This question relates to apologetics, not the application of this passage today.

If your right eye causes you to sin, tear it out and throw it away. For it is better that you lose one of your members than that your whole body be thrown into hell.  And if your right hand causes you to sin, cut it off and throw it away. For it is better that you lose one of your members than that your whole body go into hell. (Matt 5:29–30, ESV)

We typically don't interpret this passage to expect applying it literally. However, might this explain why God commanded the people and possessions of certain cities destroyed when Israel entered the promise land.

Israel continually struggled with many of its people, even some kings, worshiping the gods of the land instead of YHWH. Israel may not have survived as God's people if people in some of the cities had survived. Israel did not get rid of serving other gods until after the captivity.

To clarify this question without the intent of asking a new question, could Christ have come and accomplished what he did if the Jews were not free from idolatry. Note Jesus' statement to the Samaritan woman:

You worship what you do not know; we worship what we know, for salvation is from the Jews. (John 4:22, ESV)

He would not have taught on the same level, and would he have been crucified? Thus, it was taking a drastic step for the sake of Christ bringing salvation to the world. A step not for us to repeat after Christ's crucifixion.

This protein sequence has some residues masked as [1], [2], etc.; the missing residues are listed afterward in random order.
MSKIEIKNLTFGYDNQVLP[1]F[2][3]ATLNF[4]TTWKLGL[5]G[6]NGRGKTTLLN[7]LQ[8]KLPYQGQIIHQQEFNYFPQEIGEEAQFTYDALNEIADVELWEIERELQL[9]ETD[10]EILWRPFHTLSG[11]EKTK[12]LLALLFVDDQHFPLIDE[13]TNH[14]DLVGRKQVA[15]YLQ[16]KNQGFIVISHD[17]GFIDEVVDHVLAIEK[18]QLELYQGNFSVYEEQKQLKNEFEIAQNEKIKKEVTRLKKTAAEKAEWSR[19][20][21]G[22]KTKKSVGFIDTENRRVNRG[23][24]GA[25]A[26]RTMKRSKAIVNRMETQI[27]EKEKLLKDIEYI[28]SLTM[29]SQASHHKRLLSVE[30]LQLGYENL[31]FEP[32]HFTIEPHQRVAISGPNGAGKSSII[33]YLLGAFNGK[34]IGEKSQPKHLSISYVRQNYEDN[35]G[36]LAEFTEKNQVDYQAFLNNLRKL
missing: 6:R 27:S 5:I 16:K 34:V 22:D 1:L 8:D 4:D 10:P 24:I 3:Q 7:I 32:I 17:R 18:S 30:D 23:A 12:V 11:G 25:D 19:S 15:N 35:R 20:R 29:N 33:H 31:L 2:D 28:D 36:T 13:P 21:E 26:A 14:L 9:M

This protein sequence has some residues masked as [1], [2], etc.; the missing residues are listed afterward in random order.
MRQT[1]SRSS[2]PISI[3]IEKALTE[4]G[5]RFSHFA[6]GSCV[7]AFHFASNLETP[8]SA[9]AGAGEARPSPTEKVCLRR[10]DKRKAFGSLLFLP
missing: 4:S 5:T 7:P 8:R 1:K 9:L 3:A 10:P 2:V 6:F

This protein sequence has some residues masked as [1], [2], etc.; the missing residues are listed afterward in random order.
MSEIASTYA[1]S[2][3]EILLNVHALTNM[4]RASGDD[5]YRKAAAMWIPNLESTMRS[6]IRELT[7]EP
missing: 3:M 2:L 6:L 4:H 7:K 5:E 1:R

Note, the purpose of this question is apologetic in nature, to explain why God made such a command in Israel's history. It has no intent to be applied in New Testament time.

  • This question relates to apologetics, not the application of this passage today.
    – Perry Webb
    Commented Mar 11, 2023 at 0:05

4 Answers 4


The answer to the OP's question is, "sort of", or 'in part".

Matt 5:29-30

In Matt 5:29, 30, Jesus is teaching His followers to remove temptations to limit their sin. [One cannot look at evil things if one cannot see them, etc.] That is, Jesus tells His followers to remove temptations that cannot be resisted to help live the Christian virtuous life.

Israel's Conquest

On the other hand, Israel's conquest of Cainan achieved two goals:

A: Wicked nations were destroyed whose probation had ended. We see this many times in Scripture - see appendix below.

B: God wanted to remove these nations so that they woulkd not entice Israel to worship other gods and be dragged away to their associated evil practices. See Ex 34:15, Deut 4:19, 11:16, 12:30, 13:6, 30:17, etc.